There will doubtless be more about this, including properly and officially, in the coming months. It is very exciting. I am, officially, excited. We—a group of colleagues—worked together over the last year or so to rethink, reform, redesign, reformulate, and generally renovate our whole sequence of French language courses; doing so rethinking language courses as an entire connected sequence, that in turn was related to other courses and with the potential for further networks across other scholarly areas. As a “learning ecosystem,” if you will.
I’m being careful not to say too much but I can say this, as it’s public. We now have a coherent set of courses that take students more smoothly (we hope: application in practice reality starts For Real next week) from one course to the next, all the way to the current Faculty of Arts language requirement, and beyond. Alignment with the Common European Framework of Reference for Languages will help student (and knowledge) mobility; if you’ll forgive me using the terms of Erasmus, Socrates, and other European idealist programmes of free movement from their heyday back in the later 1980s and 1990s; alas that it now seemes a heyday, in comparison with current times and attitudes, and with these words’ being coopted, colonised, and corrupted by BusinessNewSpeak. My own great hope is that these courses will lead to more students taking French courses at a higher level as elective options, and to more students combining a French minor, or even a double major, with another degree. More French for more people. Sharing and spreading the joy.
Here’s what this set of renovated courses currently look like, with our lovely hand-crafted shiny descriptions for FREN 101, 102, 111, 112, 122, 123, 224, and 225. Our curriculum-changing work over the last year will affect thousands of students a year; in 101 and 102 alone, for example, we now have about 30 sections—there will be more next summer too—and we will have somewhere between 800 and 1000 students. This is a major change that we made by dint of human work, manpower, and man hours. It cost the university nothing extra. Much as I would love to do so, I will refrain from making any comparisons with other dramatically more expensive curriculum changes (well, that’s not hard, compared to $0 of extra funding) that we have seen over at least the several years that I’ve been at UBC. What made this happen? Collegiality. One colleague especially: Dr Stéphanie Palisse, who is brilliant, a superhero, and has magical powers.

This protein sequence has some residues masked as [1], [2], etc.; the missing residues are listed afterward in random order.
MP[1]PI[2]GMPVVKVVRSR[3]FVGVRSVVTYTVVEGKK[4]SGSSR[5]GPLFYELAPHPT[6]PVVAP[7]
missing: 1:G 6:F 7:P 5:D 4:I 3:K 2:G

(Allow me a moment. I loved this work. I loved our working together. I love these colleagues. You should too. Maybe one day you will have the chance to meet them, maybe take one of their courses or work with them; maybe you already do.)
Here’s a sneak preview of the public view of one of the courses that I remade, one of the pair that I currently coordinate: FREN 101. (“Coin des profs” is just for instructors, sorry; and students will also have all of what’s on this UBC Blogs public site, and more—including their own work, work in progress, and ability to have freer discussions more privately—in their Canvas course site, access to which is restricted to students in that course.)
A couple of excerpts (one of them from the Top Secret Password-Protected part of the site) showing some changes to Objectives And Expectations; more on them momentarily, with the revised 2018 incarnations of SYLLABUS (2): THE RULES and SYLLABUS (3): HELP …